Consider these trends:
- Frothy markets: In 9 markets, home prices have risen faster than can be explained by falling mortgage rates and rising incomes.
- Beat-up markets: In 2 markets, income growth has outstripped home price appreciation despite receiving a 44% boost from falling mortgage rates.
Income growth should drive home price gains. In a stable world of flat mortgage rates and balanced demand and supply, incomes and home prices should grow at the same rate because rising incomes are what allow people to pay more for a house. Yet, home prices have grown faster than incomes in 28 of the 30 largest housing markets in the country. To make the illustration simple, 0% on the chart below would indicate where home prices and incomes grew in tandem.
Falling rates have increased purchasing power 44% since mid-2001. Because borrowers can afford to borrow more when rates are low, falling mortgage rates push home prices higher, and vice versa. Many forget that the Federal Reserve dropped the Fed Funds rate from 6.50% in mid-2000 to 1.0% in mid-2003 in response to the recession and stock market correction at that time. Accordingly, 30-year fixed-rate mortgage rates have plunged from 7.2% in June 2001 to 3.9% today, allowing home buyers to qualify for a 44% larger mortgage purely due to falling mortgage rates! The black line in the chart below illustrates the price boost received from falling mortgage rates.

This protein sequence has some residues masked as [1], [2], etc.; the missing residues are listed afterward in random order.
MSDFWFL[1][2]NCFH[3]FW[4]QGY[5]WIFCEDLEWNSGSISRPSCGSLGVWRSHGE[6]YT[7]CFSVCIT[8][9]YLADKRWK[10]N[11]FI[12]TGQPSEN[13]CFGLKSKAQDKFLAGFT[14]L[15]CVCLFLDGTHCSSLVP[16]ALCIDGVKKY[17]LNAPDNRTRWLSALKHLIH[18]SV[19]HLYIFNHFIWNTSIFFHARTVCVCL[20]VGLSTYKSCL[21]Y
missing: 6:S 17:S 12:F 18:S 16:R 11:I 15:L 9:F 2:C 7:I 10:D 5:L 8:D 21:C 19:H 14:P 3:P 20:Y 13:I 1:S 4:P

Demand and supply imbalances have also contributed to price increases/decreases. Prices in 9 of the 30 markets have experienced more appreciation than the sum of income growth plus the 44% mortgage rate benefit. Some of the markets, such as Los Angeles and San Francisco, have clearly become permanently more expensive places to live due to rising demand and shrinking supply. Other markets, such as Chicago, have become much less expensive places to live. In the chart below, we show the 9 markets whose appreciation exceeds income growth plus the benefit of falling rates.
The chart demonstrates how much prices have outpaced incomes since 2001.
In summary, while incomes and mortgage rates impact price appreciation, demand/supply conditions can impact home prices even more. As always, keep a close eye on the two demand/supply indicators we track most carefully:
- New home demand/supply. The annual job growth / building permit ratio most closely represents the balance of new homes needed versus new homes supplied, with the caveat that the market needs to reach normal occupancy levels first.
- Resale home demand/supply. The months of supply of resale homes on the market most closely represents the balance of home buyers and home sellers in the market, with the caveat that new technologies have probably permanently reduced the balanced level of demand/supply by 1–2 months.
Note the huge differences by market above. California homeowners have clearly been the biggest beneficiary of demand/supply imbalances, while other areas have lagged substantially due to lack of demand, high supply, or both.